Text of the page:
“I used to do gymnastics, and I played basketball when I was little, but I got hurt,” said Stricklin. “I had something wrong with my knee, and it made me not interested anymore [in those sports]. My grandpa was really big into pigs, and I found an interest in pigs, so we started going to 4-H, which is different than FFA, but it allows you to show when you’re younger, and FFA [is how] you show when you get older. Anyways, I fell in love with pigs. I just had so much fun, so I’ve been showing pigs for about six years. They have a crazy amount of personalities, all with different things. One will be really spunky, and the other one is just kind of gripy.”

Stricklin also experimented with showing other animals, such as heifers, female cows that have not had a calf, and lambs, but pigs are her favorite.

“I wanted to venture out into more different species, so I moved to cattle.” said Stricklin, “After my heifer… stepped on my foot, and broke my foot… I moved to showing a lamb. After I started showing lambs, I fell in love with lambs, so I show a variety of things.”

No matter what animal Stricklin is showing, she strives to be the best.

“My dad, since he was raised on a pig farm, knew the rights and wrongs of how to feed,” said Stricklin. “But as we’ve gradually progressed in the times, we have made better choices on feeding and stuff, and we’ve moved to showing in bigger shows. I always want to win. When I strive to win [something], and I’ve won that, then I have to have a bigger goal. After I had won the county fair, and started winning jackpot shows which are just little one day shows… I wanted another bigger thing and so I went to the State Fair this year… and I won 14 and over 4-H showmanship, so that was a really cool experience.”

Stricklin believes her passion for showing livestock will one day lead her to a career in agriculture.

“I love it,” said Stricklin. “This is my sport. Other kids like a ball sport at school better than this, but this is just my sport, and I definitely want to do something in the agricultural field. After raising and showing livestock, it’s definitely helped me understand how much knowledge, passion, love, and responsibility it takes to be able to do something like this.”

Preparation for a future career

FFA has also helped senior Lucy Baur prepare for her future career.

“I want to study agribusiness and culinary arts,” said Baur. “I want a farm to table restaurant, and I’ll be the chef, farmer, and business owner, so I’ll be an entrepreneur.”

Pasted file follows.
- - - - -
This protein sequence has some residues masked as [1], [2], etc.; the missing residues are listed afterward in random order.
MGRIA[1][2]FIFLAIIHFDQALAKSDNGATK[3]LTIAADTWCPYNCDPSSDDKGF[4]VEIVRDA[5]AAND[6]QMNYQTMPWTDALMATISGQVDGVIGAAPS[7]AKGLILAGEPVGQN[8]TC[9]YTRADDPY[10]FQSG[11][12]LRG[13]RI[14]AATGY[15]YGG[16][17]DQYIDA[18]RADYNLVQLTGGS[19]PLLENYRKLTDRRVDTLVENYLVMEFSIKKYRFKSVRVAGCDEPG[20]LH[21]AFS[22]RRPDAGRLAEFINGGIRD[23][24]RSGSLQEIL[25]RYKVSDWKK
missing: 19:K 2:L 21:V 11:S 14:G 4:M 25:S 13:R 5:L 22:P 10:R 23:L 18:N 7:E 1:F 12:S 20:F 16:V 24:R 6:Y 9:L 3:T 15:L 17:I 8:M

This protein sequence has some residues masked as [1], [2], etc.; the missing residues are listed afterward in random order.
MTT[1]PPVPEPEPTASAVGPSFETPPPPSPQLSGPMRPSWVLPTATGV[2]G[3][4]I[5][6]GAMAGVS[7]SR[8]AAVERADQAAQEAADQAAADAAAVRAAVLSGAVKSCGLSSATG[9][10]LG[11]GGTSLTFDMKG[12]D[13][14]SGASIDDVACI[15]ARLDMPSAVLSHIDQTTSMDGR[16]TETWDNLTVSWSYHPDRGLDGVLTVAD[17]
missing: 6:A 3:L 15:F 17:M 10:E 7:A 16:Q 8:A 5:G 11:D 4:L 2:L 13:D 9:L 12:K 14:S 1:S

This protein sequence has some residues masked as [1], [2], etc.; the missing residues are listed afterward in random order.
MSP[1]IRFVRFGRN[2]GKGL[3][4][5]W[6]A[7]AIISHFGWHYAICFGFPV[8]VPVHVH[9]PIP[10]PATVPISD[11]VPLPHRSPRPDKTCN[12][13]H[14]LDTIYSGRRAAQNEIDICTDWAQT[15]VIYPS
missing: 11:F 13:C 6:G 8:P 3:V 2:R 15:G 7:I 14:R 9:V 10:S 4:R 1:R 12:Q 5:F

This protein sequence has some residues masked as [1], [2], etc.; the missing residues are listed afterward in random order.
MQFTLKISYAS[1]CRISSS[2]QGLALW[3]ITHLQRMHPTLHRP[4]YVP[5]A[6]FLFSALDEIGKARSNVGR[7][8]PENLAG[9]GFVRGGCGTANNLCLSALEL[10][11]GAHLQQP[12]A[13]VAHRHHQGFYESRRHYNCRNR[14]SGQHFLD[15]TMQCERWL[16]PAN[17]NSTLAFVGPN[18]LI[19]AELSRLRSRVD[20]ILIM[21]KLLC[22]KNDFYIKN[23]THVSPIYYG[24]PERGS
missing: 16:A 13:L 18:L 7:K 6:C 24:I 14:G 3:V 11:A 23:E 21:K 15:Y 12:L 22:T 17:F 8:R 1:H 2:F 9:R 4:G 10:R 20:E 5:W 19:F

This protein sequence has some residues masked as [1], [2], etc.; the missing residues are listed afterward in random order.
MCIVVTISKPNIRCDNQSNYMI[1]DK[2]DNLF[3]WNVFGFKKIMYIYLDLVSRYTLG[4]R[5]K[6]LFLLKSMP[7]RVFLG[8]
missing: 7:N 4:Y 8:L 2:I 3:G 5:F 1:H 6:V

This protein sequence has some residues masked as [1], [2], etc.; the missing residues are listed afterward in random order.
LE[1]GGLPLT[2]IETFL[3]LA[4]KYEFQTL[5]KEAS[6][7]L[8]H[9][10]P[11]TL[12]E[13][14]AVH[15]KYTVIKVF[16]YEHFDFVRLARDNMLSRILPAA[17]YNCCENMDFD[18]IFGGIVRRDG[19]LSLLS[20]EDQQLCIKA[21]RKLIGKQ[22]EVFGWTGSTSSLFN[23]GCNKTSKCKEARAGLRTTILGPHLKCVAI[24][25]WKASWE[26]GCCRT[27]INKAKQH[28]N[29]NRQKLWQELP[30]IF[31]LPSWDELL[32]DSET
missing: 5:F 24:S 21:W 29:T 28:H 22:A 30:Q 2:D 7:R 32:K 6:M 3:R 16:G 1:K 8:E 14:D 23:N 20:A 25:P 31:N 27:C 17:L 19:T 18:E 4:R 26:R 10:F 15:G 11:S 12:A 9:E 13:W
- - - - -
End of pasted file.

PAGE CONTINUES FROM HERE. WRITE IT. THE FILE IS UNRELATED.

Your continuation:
One specific activity that has helped Baur prepare for her career is competing in the grasslands evaluation contest.

“We have contest teams which go and compete against other FFA chapters,” said Baur. “The contest team I usually choose is grasslands. That is where you study grass or forage. There’s a cow problem in it, and that’s where you see how much forage is produced and if it meets the needs of the herd. Then there’s soils. That is basically the study of what kind of soil [the sample] is to see if the forage that’s growing it is good or if something needs to change. There’s also ID, where you identify different types of plants, and wildlife, where you see if the pasture is good for wildlife as well as livestock.”

While Baur’s future career played a role in her decision to compete in grasslands, her grandma also served as an influence.

“I like grasslands because it’s practical for me,” said Baur. “One day, I’ll be a farmer, and I’ll need to know this stuff… It’s also very fun for me because ever since I was little, I’ve been identifying plants with my grandma.”

Baur and her team did well this year.

“In Districts, we got first place, so that was really good,” said Baur. “I got third highest scoring individual, and then at State, we got eighth place. The top five teams go to Nationals, so we were only three away, and since we haven’t done it in two years, and we have two new members that had never done it, I think that’s pretty good.”

All about student success

No matter what part of agriculture a student wants to pursue, ag education is meant to meet that student’s needs and help them succeed.

“Why I do what I do is for student success,” said Jenkins. “Student success looks different with different students. Sometimes it is a student doing very well on a contest team. Sometimes it’s a student doing very well in class…. My philosophy is that my job is to meet my students at their skill levels and take them as far as I can.”